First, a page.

Table 2. Characteristics of the prepared activated carbons

Iodine number is a measure of the micropores content of the activated carbon and is obtained by the adsorption of iodine from solution by the activated carbon sample. The micropores are responsible for the large surface area of activated carbon particles and are created during the activation process. It is in the micropores that adsorption largely takes place. The surface chemistry of carbon materials is basically determined by the acidity and basicity of their surface. The type and concentration of surface functional groups of activated carbons was determined by the Boehm titration technique. Table 2 highlights the quantitative surface chemistry analyses of plantain wastes adsorbents consisting of the amount of acidic and basic functional groups. The pH at which the H+ and OH- were equal, known as the pH of zero charge (pHpzc), was also determined. The acidic pHpzc shown by the plantain wastes adsorbents is consistent with the Boehm titration result that presented dominance of this acidic group of the surface of the plantain. This is in accordance with Unuabonah et al., [29] and Mahir et al., [16] who observed the same trend on activated carbon from defatted Carica papaya seeds and fibre samples respectively. The surface titration method stipulates that only strongly acidic carboxylic groups are neutralized by sodium bicarbonates (Na2HCO3), whereas those neutralized by sodium carbonate (Na2CO3) are thought to be lactonic and carboxylic group. The weakly acidic phenolic groups only react with strong alkali, sodium hydroxide (NaOH). Neutralization with hydrochloric acid (HCl) characterizes the amount of surface basic group (pyrones and chromenes) that are present in the activated carbon [12, 27].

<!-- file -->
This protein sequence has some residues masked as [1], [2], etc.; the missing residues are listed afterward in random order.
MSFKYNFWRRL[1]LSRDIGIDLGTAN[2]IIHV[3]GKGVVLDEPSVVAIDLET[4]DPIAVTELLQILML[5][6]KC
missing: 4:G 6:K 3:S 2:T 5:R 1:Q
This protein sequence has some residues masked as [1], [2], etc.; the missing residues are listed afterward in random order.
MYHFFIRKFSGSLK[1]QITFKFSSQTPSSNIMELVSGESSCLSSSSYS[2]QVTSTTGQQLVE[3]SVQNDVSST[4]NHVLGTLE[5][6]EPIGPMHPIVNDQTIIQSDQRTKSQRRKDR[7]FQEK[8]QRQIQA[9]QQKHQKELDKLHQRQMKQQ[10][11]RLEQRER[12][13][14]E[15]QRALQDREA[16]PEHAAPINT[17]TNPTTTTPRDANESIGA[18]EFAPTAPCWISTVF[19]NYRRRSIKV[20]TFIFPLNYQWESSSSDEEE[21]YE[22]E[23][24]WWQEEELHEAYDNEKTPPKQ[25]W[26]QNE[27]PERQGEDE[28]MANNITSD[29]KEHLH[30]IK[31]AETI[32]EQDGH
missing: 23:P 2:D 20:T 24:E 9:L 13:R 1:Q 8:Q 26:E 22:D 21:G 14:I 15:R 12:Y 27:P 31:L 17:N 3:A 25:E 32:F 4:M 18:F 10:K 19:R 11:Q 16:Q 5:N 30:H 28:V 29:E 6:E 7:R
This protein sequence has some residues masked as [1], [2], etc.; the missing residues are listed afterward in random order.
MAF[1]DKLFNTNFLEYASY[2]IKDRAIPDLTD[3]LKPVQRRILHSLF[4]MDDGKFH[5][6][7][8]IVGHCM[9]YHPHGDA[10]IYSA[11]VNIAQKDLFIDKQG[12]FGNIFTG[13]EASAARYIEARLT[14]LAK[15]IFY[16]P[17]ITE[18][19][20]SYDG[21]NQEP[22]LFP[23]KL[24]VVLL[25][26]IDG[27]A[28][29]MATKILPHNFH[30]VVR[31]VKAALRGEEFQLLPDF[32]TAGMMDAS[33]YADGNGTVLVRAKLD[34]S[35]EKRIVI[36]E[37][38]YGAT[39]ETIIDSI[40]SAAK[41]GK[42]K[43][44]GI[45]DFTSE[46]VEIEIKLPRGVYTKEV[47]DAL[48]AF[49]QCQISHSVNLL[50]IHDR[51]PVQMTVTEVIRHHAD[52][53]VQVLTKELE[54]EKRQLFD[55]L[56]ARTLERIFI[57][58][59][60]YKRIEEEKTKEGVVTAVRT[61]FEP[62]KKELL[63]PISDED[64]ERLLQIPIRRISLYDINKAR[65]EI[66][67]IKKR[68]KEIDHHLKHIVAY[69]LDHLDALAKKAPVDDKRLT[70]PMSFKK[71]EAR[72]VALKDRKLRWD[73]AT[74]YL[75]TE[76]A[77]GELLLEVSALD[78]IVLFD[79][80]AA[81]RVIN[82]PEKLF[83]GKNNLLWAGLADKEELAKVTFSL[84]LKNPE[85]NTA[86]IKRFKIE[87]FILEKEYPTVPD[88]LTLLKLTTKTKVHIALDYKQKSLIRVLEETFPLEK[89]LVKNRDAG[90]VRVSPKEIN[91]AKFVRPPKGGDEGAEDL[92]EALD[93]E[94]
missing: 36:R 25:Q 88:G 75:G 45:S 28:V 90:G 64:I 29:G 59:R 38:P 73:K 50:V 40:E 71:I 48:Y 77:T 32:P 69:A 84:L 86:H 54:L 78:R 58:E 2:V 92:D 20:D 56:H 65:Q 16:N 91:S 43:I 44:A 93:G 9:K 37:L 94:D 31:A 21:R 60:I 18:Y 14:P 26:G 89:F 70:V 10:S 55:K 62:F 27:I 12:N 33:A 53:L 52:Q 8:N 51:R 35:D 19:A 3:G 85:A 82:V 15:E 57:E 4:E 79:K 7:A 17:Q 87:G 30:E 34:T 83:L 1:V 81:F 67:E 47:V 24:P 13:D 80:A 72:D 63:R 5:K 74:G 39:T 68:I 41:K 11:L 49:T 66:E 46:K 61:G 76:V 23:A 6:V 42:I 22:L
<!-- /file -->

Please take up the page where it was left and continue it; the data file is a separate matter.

The carbon matrix does not consist of carbon atoms alone but is also formed by other heteroatom like hydrogen, oxygen, nitrogen, halogen, sulphur, phosphorus, etc. These heteroatoms bonded to the edges of the carbon layers, which govern the surface chemistry of activated carbon. The existence of surface functional groups such as carboxyl, lactone, phenol, carboxylic anhydride, etc., has been postulated as constituting the source of surface acidity. Whereas the basic properties of activated carbon is associated with two types of structures: (i) the presence of oxygen containing groups, i.e. pyrone, chromene and carbonyl structures, at the edge of carbon crystallite; and (ii) oxygen free Lewis basic site on the graphene layers.